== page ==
The fans are not the only supporters of these sites. Many of the writers have formed an almost writing family, or as they call it the Cub Blog Army. This came about because there were many new people starting their own sites and Lange wanted to give everyone jobs in the Cub universe. Many of the writers talk to each other and have become friends just because of this common bond of writing.

“I am looking for laughs, but more importantly, I am looking for insight. If you are a SABR guy, show me the trends. I taught Statistics at Northern Illinois University. I can follow you, I just don't choose to. I am more concerned with the gut,” Rob Letterly, writer of the Uncouth Sloth, said. Christian Ruzich's Cub Reporter is the blog that inspired me to start. He writes well, he does his homework, he can discuss both numbers and intangibles, and it looks pretty.”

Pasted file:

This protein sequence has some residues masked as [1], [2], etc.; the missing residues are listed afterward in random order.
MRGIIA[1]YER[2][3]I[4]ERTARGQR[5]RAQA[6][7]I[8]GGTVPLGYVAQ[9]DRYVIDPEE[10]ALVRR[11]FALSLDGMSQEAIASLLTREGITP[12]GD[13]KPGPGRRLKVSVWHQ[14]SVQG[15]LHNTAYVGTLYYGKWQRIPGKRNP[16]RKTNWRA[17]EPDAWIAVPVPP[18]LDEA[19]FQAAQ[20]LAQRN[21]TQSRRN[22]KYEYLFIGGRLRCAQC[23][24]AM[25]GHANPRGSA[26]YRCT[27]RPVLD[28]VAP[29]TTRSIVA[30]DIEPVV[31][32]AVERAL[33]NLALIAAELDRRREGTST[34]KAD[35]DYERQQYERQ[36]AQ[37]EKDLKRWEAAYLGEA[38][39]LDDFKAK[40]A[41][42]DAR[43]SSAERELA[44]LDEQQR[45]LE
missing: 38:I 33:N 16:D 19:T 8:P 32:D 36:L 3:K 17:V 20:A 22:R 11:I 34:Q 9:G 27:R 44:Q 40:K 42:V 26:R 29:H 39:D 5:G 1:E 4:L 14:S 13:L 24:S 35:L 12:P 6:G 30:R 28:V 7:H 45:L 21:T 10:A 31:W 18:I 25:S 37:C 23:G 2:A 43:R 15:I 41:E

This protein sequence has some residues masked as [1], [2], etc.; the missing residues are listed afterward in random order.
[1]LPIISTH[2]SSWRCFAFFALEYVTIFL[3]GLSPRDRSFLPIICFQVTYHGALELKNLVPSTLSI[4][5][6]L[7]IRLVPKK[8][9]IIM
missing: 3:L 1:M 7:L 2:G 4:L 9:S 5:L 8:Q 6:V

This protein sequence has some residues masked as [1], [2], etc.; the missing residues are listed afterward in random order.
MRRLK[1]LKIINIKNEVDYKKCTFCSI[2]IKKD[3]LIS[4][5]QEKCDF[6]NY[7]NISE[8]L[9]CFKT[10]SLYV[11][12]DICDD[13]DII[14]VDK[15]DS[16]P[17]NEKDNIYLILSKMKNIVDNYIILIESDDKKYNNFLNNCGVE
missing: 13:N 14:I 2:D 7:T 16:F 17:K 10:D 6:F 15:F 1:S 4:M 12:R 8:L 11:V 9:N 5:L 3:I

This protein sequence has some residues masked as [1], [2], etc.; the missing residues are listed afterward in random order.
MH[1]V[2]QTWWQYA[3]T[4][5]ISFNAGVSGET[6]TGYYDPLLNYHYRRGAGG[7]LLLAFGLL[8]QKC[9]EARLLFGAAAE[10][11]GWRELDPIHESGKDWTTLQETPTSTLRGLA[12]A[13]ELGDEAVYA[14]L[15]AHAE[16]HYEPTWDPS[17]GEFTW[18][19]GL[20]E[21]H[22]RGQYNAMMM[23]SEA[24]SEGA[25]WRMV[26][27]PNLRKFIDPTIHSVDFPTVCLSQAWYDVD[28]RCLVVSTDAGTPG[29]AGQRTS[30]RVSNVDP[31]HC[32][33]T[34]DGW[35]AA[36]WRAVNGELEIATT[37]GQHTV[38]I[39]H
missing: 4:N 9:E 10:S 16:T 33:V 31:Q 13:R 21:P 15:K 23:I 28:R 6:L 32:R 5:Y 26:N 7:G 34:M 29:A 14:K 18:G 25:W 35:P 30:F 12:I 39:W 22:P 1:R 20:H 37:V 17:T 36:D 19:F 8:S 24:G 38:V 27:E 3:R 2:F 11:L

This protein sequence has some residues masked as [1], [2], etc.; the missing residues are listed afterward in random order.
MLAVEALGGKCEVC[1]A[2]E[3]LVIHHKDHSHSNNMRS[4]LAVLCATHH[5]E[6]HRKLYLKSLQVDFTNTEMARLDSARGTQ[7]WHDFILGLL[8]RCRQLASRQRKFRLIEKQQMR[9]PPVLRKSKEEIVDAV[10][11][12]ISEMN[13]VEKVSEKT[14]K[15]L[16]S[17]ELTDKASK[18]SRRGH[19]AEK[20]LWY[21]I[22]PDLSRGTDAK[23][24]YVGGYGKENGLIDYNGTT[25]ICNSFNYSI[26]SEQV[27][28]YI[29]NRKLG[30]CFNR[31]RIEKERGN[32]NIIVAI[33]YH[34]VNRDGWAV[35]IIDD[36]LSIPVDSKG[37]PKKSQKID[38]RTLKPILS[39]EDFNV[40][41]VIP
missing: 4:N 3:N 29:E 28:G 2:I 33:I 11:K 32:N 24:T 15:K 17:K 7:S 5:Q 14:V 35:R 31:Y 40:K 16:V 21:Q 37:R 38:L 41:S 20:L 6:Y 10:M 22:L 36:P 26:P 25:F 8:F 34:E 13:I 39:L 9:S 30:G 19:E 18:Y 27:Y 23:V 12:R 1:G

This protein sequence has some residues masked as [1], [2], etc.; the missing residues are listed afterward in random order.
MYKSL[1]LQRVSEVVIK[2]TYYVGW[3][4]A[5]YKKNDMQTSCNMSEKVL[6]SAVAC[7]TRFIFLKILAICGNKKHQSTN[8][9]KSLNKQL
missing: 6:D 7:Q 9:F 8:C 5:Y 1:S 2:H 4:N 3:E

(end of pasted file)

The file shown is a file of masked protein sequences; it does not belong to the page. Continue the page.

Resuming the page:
Baseball is not the only thing being written about online. There are countless of online journals. A person can get free sites through Blogger or Live Journal to start publishing their own site about anything. This past month in Austin, Texas there was a online journal convention called JournalCon. It was their 4th annual event where many online journal writers get together and see where the field is going.